Whether you’re paddle boarding on the waves near Butterfly Beach, meandering around the Santa Barbara Botanic Garden, hiking Inspiration Point, or picnicking at Nojoqui Falls, the Santa Barbara environment never fails to provide fun, relaxation, or a mini getaway. It’s not just the wine tasting, the abundance of McConnell’s Ice Cream, and the Spanish architecture that makes Santa Barbara amazing; it’s the amazing efforts the community has taken to preserve its geographical treasures.
Nearly 50 years ago, a devastating oil spill occurred off Santa Barbara’s shores that changed April 22 for the rest of eternity. During that time, Senator Gaylord Nelson visited Santa Barbara to view the damage from the oil spill, returned to Washington D.C., and introduced a bill designating April 22 as a national day to celebrate the earth. The oil spill sparked a nationwide environmental movement, and established the Community Environmental Council (CEC) in 1970. Since then, CEC has led the region—and at times California and the nation—in creative solutions such as creating pathways to clean vehicles, solar energy, resilient food systems, and as you may have noticed, the reduction of plastic bags.
Every year, the CEC searches the horizons for one individual who goes above and beyond in their efforts to educate, inspire, and grow a new generation of environmental advocates. Gather around the Main Stage on Saturday at 2 p.m. to celebrate with the Academy Award winner and the recipient of the 2016 Santa Barbara’s Film Festival’s Riviera Award, Jeff Bridges, as he presents Paul Hawken with the 2017 Environmental Hero Award.
Welcoming Hawken to the stage are the participants in the March for Science who are rallying in solidarity with the national effort to support and safeguard the scientific community in the face of recent policy changes. The march starts at De La Guerra Plaza at 11 a.m. and ends at the Earth Day festival in Alameda Park at 2 p.m. with the Environmental Hero Award presentation.
Founder of ecologically-conscious businesses and writer of seven national best-selling novels, Hawken has published business and environmental texts that have been voted number one among 67 colleges. His work Natural Capitalism: Creating the Next Industrial Revolution has been referred to by several heads of state, including President Bill Clinton. As the executive director of Project Drawdown and editor of the book Drawdown: The Most Comprehensive Plan Ever Proposed to Reverse Global Warming, Hawken continues his quest to offer realistic solutions to climate change. After receiving his award, the UCSB Arts & Lectures will feature Hawken in an evening discussion at 8 p.m. at UCSB Campbell Hall.
Hawken will not be the only one being honored during the festival. Partnering with Explore Ecology, the festival presents awards for Environmental Stewardship Awards in Education, a community-nominated award given to a student, a teacher and a classroom. Going above and beyond to encourage and support individuals to act on protecting the environment, these recipients’ uplifting promotion for change will be honored on the Kids Stage at 1 p.m. and will also join Hawken on the Main Stage for additional recognition.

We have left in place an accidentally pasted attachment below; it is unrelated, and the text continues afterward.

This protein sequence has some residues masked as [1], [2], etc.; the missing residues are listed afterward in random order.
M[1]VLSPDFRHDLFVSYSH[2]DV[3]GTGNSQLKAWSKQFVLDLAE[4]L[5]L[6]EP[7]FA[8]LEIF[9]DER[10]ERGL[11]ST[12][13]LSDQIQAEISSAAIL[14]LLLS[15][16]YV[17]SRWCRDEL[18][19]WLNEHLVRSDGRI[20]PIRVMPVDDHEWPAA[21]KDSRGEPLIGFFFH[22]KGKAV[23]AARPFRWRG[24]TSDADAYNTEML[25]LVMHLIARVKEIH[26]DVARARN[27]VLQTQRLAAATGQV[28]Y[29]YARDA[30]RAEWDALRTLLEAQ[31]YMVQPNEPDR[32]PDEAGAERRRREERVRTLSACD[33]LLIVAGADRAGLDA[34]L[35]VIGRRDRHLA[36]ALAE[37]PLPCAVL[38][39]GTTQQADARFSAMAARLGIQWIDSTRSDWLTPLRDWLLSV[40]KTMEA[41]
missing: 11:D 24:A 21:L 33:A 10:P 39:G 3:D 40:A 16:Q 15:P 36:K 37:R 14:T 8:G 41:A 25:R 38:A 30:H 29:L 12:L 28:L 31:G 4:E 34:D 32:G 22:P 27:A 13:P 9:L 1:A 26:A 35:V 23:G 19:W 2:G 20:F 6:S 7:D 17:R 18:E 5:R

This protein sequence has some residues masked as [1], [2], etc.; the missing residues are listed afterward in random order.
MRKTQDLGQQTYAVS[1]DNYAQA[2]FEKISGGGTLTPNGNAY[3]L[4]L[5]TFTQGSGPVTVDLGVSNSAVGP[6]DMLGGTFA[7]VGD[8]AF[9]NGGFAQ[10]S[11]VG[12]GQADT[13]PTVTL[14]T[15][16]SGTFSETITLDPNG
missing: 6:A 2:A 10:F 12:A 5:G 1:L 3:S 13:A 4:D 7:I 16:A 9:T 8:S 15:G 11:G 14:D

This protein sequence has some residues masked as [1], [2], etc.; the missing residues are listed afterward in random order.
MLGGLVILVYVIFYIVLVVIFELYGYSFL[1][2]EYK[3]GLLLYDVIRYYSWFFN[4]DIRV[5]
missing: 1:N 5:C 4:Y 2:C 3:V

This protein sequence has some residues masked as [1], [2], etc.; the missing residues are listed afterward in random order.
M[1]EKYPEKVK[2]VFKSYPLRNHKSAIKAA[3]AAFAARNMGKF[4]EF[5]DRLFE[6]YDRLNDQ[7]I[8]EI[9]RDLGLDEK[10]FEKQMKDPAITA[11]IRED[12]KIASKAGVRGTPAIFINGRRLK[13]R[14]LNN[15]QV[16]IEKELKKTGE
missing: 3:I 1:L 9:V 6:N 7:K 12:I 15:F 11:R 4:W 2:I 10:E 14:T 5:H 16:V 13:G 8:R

Although only some individuals will be honored, everyone at the festival has the opportunity to make their voices heard by making rally signs at Explore Ecology and other various booths from 10 a.m.-1 p.m. These signs will be held by the hands of thousands who will march on Washington DC on April 29 in efforts to take a stand for climate justice and a clean-energy economy. (To join this movement and inspire change, join the community on Saturday, April 29 at noon at the Santa Barbara City College’s La Playa Stadium for the People’s Climate Mobilization Rally.)
To get more involved with the festival, join the 300 other community volunteers who annually step forward to help around the park. Committing for at least three hours per shift as individuals or groups, volunteers greet attendees as they arrive, support in zones such as the Green Car Show, capture moments on camera, and so much more.
Attendees can also check out the annual Green Car Show, featuring the largest public collection of efficient and alternative-fueled vehicles on the West Coast or visit an Elected Officials booth where the community can speak directly to representatives about their community! And what’s a festival without food? The Food Court hosts a Homegrown Roots section with local food artisans! Every vendor is local and commits to sourcing at least 50% of their ingredients from local farms, ranches and food artisans. Feel free to wash down your meal with a treat from the Beer and Wine Garden featuring local brewers and vintners, and connect with over 200 eco-friendly exhibiters. This amazing Festival is being held Saturday, April 22 from 11 a.m. to 7 p.m. and Sunday, April 23 from 11 a.m. to 6 p.m. at Alameda Park.